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2010 Grants - Povysheva
Somatostatin-Positive Interneurons as a Novel Target of Anti-Alzheimer Drugs
Nadezhda Povysheva, Ph.D.
University of Pittsburgh
2010 New Investigator Research Grant
People with Alzheimer's disease tend to suffer diminished activity in several brain regions, leading to cognitive loss and eventual death. Studies have shown that reduced brain activity may result from declines in neural components that promote such activity, including the chemical messenger glutamate and certain types of nerve cells.
Treatments for Alzheimer's disease are often designed to boost brain activity levels. One approach to this kind of treatment involves targeting neurons that naturally inhibit neural activity. In healthy brains, these neurons play a vital role by preventing other neurons from becoming overexcited. But their inhibitory actions prove counterproductive in the Alzheimer brain. Nadezhda Povysheva, Ph.D., and colleagues propose to test whether memantine and other drugs may promote cellular activity in Alzheimer's by blocking the functions of inhibitory nerve cells called somatostatin-positive inhibitory interneurons. Memantine is already used as an Alzheimer drug for its ability to regulate glutamate activity. For their proposed effort, the researchers will use an analytical technique that combines the study of genetically modified animals, autopsied brain slices and reconstructed nerve cells.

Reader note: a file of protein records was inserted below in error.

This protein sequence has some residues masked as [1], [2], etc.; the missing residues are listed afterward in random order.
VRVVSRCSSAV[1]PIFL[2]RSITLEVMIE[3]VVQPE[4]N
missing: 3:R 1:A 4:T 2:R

The results of Dr. Povysheva's study could shed new light on the role of inhibitory neurons in Alzheimer's disease. They could also lead to novel Alzheimer therapies, along with new therapeutic applications for memantine.